Even with my improved stance, it was still pretty slow going and Jon biked ahead to see if he could get in contact with the people I was supposed to meet on the other side of the bay. A few minutes later, we saw a boat approaching. I immediately got a little nervous about what it's wake might do to my comparatively petite paddle board. As I looked closer, I saw that Jon was on the boat. And it wasn't just any boat- it was Local Motion's bike ferry. Local Motion is the local bike advocacy group in town, and I had talked with them about meeting up before coming to town. They also run a bike ferry in the summer to connect two long stretches of the bike trail. It had looked like they would be using their ferry upriver, but apparently their schedule opened up at the last minute so they decided to swing by to lend a hand. Jason and I paddled over and boarded the hybrid ferry.
It took us no time to get across to the other side of the causeway, where I met up with Josh and Phelps. Josh was one of my first contacts in Burlington, and put me in touch with Jon and some other folks. I had only been in touch with Phelps since the day before when he volunteered to meet us on this side of the bay and let us borrow some bikes. I was also reunited with Evan, who had reached this side using non Un-Road Trip means. Evan and I hopped on bikes with Phelps and rode towards the ferry that would take us across the river and into New York. It was a pleasant cycle through farmland and the occasional forest, and Phelps had a lot of interesting stories to tell. He seems to have done it all, and he's currently making paddles for canoes and kayaks. We talked about his summer plans which include getting a friend to dive Lake Champlain to rescue one his bike that broke through the ice last winter. He broke through the ice too, but he had "never taught the bike to swim," he explained.
Evan and I bid farewell to Phelps at the ferry landing, and we were on our way across Lake Champlain. Our train was leaving in about an hour, and the ferry only took fifteen minutes. Unfortunately, the ferry landed six miles from the train station and we had no way to get there. We had originally planed on having bikes to ride there, but that fell through do to some miscommunication. We noticed two guys on a motorboat fishing near the dock. I yelled out to them, but they couldn't hear. They brought the boat a few feet closer and I tried again. They listened, but the station was out of their way and they seemed pretty content fishing. Evan called a cab and headed over, and I would try to find a motorcyclist and convince him/her to give me a ride. I started walking towards the station and kept scanning the road for any non-car vehicles driving by. Suddenly I saw a motorcyclist coming towards me and I started waving wildly. I yelled out as the motorcycle zoomed past. This wasn't going to be easy when I was on a 50 MPH road. A few more motorcycles passed, but they either ignored or didn't notice my pleas. I kept checking in with Evan by phone as he got into a cab, made his way to the station, and eventually watched our train leave for Canada without us. He headed over to a hotel to get a reservation for the night, (my third night paying for accommodations), as I walked the remaining four miles to downtown Plattsburgh.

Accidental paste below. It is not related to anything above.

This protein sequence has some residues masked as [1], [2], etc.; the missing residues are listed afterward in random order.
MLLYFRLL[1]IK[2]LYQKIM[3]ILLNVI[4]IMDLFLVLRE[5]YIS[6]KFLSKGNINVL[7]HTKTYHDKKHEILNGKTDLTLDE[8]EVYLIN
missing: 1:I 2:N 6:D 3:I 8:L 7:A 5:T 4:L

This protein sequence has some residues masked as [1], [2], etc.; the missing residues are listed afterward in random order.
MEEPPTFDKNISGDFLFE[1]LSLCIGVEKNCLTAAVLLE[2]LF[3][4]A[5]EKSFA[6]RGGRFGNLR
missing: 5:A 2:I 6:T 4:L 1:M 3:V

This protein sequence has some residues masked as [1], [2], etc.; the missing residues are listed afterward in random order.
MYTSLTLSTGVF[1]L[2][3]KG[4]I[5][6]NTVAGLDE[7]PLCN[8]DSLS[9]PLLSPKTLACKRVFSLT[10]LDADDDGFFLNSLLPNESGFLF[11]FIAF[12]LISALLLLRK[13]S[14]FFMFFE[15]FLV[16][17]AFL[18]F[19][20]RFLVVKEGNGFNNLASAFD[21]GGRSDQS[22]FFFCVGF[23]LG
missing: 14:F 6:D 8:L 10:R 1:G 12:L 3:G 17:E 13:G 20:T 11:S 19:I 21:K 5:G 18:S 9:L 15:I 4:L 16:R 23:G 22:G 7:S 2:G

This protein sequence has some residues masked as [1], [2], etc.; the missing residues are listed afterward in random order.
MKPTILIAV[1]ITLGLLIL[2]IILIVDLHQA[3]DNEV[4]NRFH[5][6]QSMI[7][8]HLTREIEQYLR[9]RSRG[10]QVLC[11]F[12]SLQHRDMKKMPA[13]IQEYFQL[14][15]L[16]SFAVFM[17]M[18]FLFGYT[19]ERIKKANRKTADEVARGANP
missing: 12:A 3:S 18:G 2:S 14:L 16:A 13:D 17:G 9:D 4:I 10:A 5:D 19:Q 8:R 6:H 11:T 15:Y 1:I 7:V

It was frustrating being so close yet so far from making that train, but after some quick emailing and phone calls I was able to reschedule the itinerary for the coming days. I'm meeting up with some people in Ontario, and luckily their schedules seem to be pretty flexible this week. Hopefully they won't resent me before I even arrive...
And Evan and I ended up with a bonus day in Plattsburgh, NY which we used to catch up on emails and editing and to check out the surprisingly quaint downtown area. We got to the train station extra early this afternoon and happily headed towards Canada.
Now I'm sitting on my bed at Le Petit Prince, a fun bed and breakfast in Montreal. There's art on every wall, an adorable ivy-edged balcony, and a huge jacuzzi in the corner of the room. We took a quick stroll through the center of town tonight. Although we're not that far from the US border, all the French signs make it seem miles away. Though most people in the street are still speaking English. Hopefully we'll get to see some more of the city tomorrow morning before we catch the train to Kitchener, Ontario.